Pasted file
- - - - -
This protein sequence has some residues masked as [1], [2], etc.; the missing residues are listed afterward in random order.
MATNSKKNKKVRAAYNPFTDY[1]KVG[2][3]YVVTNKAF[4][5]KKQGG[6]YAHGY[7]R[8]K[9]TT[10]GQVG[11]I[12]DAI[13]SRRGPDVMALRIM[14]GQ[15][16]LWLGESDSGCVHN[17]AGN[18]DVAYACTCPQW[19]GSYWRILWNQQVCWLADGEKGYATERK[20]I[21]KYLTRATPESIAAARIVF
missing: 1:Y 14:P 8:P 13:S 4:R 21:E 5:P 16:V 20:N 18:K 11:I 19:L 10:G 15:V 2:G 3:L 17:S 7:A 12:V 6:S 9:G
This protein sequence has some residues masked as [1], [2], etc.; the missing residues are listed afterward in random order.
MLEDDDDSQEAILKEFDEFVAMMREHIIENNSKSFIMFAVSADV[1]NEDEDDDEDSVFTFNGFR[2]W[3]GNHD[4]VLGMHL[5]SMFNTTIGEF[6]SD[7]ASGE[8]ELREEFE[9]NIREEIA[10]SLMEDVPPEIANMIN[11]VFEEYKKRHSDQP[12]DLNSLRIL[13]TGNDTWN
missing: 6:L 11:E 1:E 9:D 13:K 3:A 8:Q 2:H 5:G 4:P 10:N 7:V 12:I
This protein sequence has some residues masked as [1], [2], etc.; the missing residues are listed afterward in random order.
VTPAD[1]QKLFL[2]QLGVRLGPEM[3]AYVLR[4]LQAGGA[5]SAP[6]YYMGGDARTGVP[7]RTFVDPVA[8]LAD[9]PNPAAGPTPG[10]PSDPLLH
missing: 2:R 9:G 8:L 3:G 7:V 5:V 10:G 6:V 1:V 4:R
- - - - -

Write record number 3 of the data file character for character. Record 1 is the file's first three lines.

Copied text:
This protein sequence has some residues masked as [1], [2], etc.; the missing residues are listed afterward in random order.
VTPAD[1]QKLFL[2]QLGVRLGPEM[3]AYVLR[4]LQAGGA[5]SAP[6]YYMGGDARTGVP[7]RTFVDPVA[8]LAD[9]PNPAAGPTPG[10]PSDPLLH
missing: 2:R 9:G 8:L 3:G 7:V 5:V 10:G 6:V 1:V 4:R